Norman Rockwell, a Detroit Artist and an Inskter Mural

October 08, 2017, 5:44 PM by  Alan Stamm

Sydney G. James explores "the themes of identity and invisibility of the African American." (Instagram photo by the artist)

We tripped down a rewarding rabbit hole while clicking through background on Detroit painter Sydney G. James.

The 2017 Kresge Artist Fellowship winner ($25,000) and College of Creative Studies alumna (2001) is among 54 muralists who brightened the city two weeks ago with street art for the Murals in the Market project. James earlier was a resident artist at the Red Bull House of Art and last spring was one of six African-Americans from Detroit featured at a gallery in Lower Manhattan's Chelsea district.

The "Detroit Grind" exhibit's title was taken from her "Grind" mural last year in the annual Eastern Market project. "Grind is my brand. It’s an acronym for Girl Raised in Detroit," James told freelance journalist Tamara Warren at the gallery. "We all grind as artists. We had to grind to get here."

James' splashes around Metro Detroit include "No Census Taken" (above), painted on a wall at 27344 Michigan Ave. in August year to launch the Cultural Arts District in Inkster. It was commissioned by GreenPath Financial Wellness, a nonprofit consumer counselor in Farmington Hills.

Norman Rockwell's 1940 painting, shown on a magazine cover, gave James an idea 77 years later.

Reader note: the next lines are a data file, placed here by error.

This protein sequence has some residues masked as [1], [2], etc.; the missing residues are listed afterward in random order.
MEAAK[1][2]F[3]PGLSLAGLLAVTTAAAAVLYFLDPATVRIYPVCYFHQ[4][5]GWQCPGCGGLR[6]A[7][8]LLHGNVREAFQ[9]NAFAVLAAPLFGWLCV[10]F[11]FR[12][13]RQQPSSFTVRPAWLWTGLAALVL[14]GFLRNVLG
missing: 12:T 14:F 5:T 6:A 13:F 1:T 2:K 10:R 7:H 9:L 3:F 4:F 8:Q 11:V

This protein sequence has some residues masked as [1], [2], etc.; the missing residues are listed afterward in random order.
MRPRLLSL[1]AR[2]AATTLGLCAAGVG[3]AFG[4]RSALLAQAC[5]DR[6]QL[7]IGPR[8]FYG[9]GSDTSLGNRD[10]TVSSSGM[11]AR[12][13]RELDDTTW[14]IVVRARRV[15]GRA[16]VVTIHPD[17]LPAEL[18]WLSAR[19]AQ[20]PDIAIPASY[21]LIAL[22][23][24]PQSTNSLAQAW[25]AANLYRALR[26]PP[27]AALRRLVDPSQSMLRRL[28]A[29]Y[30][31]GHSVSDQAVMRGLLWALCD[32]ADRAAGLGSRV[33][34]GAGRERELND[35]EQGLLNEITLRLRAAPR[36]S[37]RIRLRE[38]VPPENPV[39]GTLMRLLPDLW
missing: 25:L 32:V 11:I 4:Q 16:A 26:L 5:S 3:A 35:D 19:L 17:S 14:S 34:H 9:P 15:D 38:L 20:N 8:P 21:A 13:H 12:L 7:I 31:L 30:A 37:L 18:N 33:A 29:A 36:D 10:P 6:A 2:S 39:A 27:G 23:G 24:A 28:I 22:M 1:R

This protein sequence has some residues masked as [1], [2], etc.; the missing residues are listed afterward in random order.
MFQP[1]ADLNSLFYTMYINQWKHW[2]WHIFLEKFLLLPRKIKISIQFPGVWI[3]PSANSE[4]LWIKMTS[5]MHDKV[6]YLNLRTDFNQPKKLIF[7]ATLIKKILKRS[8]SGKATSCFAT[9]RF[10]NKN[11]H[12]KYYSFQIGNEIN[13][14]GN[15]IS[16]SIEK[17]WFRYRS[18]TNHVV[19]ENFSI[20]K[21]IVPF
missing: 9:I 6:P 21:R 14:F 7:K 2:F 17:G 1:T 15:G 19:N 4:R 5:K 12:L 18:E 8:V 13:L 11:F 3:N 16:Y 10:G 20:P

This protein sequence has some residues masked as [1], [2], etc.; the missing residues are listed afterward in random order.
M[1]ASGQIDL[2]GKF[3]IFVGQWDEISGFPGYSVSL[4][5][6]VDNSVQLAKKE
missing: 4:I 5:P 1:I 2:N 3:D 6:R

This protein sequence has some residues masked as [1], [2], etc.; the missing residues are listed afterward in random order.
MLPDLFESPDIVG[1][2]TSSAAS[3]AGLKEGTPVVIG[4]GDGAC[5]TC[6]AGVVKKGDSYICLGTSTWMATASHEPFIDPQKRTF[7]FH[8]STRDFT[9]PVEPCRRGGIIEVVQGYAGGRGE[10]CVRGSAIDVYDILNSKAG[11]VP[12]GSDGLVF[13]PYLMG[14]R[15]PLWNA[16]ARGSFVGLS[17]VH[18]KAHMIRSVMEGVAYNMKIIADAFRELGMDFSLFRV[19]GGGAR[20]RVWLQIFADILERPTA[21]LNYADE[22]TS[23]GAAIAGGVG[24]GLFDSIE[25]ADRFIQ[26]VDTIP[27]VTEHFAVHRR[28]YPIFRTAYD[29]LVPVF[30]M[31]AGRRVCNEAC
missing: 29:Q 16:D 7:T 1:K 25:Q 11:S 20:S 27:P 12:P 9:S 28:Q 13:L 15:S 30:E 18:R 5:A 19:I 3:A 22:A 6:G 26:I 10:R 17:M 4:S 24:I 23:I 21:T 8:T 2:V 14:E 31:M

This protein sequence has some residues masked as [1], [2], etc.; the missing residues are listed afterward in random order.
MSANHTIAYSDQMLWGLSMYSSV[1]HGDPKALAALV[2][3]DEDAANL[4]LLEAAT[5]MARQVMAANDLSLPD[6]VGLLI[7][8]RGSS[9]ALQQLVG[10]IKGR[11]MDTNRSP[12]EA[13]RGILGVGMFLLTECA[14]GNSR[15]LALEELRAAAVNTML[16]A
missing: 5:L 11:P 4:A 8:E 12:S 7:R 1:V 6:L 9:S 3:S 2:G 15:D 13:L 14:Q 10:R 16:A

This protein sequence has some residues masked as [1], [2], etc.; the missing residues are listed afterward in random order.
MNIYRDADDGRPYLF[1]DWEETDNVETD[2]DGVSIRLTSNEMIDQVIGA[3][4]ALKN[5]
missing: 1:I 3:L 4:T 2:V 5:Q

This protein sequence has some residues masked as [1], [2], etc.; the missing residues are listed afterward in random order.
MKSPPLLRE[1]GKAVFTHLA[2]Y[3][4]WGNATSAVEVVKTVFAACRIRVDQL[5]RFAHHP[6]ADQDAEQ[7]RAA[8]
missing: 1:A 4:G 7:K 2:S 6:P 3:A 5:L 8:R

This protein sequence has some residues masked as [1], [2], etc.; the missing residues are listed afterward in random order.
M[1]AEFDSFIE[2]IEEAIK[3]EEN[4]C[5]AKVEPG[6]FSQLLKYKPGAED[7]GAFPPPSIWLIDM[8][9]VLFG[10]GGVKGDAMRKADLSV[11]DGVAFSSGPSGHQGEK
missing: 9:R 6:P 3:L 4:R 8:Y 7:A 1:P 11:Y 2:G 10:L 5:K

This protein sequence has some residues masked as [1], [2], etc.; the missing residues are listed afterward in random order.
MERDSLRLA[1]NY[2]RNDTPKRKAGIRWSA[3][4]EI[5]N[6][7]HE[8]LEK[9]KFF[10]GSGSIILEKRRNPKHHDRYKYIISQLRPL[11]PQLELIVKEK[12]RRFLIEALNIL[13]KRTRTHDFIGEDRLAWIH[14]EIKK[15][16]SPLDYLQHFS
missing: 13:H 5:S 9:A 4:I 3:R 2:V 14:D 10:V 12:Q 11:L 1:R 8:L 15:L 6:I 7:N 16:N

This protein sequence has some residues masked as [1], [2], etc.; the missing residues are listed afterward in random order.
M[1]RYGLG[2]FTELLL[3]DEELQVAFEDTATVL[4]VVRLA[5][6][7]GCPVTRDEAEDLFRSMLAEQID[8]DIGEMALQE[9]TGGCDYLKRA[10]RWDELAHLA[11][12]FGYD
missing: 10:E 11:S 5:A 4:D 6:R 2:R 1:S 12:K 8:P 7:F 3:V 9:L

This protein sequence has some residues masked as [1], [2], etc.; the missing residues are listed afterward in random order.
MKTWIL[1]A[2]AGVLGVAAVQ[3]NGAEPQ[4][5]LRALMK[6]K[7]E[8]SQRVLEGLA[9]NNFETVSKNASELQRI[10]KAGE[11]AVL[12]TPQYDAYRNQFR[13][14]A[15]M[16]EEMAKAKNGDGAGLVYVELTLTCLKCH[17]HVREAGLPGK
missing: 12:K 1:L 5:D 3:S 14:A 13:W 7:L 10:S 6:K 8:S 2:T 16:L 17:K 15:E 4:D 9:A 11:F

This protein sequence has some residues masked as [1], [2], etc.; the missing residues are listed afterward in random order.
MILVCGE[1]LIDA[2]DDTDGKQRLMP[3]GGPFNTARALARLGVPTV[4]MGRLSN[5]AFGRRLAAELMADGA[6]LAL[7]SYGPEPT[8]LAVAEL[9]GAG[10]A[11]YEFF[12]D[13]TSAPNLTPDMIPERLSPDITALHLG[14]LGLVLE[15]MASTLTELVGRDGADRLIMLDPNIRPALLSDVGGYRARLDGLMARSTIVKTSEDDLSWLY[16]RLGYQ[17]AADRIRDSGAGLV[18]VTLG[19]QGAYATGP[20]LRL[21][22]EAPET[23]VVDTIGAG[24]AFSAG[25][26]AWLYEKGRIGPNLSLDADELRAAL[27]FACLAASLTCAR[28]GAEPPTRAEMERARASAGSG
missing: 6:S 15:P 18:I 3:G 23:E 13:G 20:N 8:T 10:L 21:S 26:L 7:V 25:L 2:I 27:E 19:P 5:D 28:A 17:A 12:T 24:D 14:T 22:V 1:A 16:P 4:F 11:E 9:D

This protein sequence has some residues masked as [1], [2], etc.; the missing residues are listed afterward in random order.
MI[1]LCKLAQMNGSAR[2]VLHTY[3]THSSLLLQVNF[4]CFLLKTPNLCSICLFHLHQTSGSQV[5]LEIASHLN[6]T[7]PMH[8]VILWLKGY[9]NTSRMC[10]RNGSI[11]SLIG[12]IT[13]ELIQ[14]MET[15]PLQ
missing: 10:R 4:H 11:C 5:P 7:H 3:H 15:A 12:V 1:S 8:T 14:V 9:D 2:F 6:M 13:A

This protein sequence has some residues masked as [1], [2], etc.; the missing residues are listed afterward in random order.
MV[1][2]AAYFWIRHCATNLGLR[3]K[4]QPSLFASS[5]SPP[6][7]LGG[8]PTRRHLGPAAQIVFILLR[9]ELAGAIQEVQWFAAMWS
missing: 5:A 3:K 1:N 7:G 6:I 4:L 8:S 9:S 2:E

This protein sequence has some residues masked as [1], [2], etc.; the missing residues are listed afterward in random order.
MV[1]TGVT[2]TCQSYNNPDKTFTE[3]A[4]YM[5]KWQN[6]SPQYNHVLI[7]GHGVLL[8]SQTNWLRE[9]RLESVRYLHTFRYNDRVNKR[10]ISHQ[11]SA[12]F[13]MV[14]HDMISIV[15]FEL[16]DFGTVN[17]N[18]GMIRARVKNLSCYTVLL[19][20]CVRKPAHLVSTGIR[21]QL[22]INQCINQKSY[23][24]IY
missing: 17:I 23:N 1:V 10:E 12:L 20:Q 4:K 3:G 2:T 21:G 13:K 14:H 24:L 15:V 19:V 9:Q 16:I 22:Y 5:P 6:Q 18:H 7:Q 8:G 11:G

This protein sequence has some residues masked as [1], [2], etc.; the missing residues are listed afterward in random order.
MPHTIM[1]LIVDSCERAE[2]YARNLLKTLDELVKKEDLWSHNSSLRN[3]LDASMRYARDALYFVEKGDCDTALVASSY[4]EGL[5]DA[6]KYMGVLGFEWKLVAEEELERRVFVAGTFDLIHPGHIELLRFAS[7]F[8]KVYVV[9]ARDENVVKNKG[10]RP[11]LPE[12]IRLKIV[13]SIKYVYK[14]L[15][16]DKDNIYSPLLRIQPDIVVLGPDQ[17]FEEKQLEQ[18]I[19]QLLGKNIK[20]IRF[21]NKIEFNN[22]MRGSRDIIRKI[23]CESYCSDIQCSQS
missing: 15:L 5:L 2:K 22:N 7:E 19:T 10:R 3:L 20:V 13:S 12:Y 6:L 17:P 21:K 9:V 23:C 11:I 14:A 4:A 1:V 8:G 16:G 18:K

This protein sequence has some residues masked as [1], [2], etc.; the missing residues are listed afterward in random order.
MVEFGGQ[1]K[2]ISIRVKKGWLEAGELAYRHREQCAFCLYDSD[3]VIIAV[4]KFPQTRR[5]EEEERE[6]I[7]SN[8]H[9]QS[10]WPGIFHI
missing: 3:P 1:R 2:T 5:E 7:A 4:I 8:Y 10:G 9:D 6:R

The creator, who says she "was given a brief history lesson" at a project discussion with the city's Downtown Developoment Authority, posts this backstory with an Instagram image of the work:  

"No Census Taken" emulates the Norman Rockwell painting, "The Census Taker."

Led by the exploration of the themes of identity and invisibility of the African American, this piece is inspired by the history of the black population in Inkster.

In the 1920s and 1930s, the black people that were employed at Ford Motor Company in the city of Dearborn were not allowed to reside in Dearborn or the surrounding cities such as Wayne, Romulus or Dearborn Heights. Inkster was the city where those people could own and build homes, live and thrive.

Soon after Ford Motor Company closed shop in the area, Michigan divested state funding from the city of Inkster.

This painting portrays a census taker (Michigan government) not taking any data. The mother (Inkster) standing beside him seems to be hiding her children (the population) behind her dress.

In fact, the children are not hiding -- the census taker just doesn't see them.

-- Sydney G. James | Aug. 20, 2017

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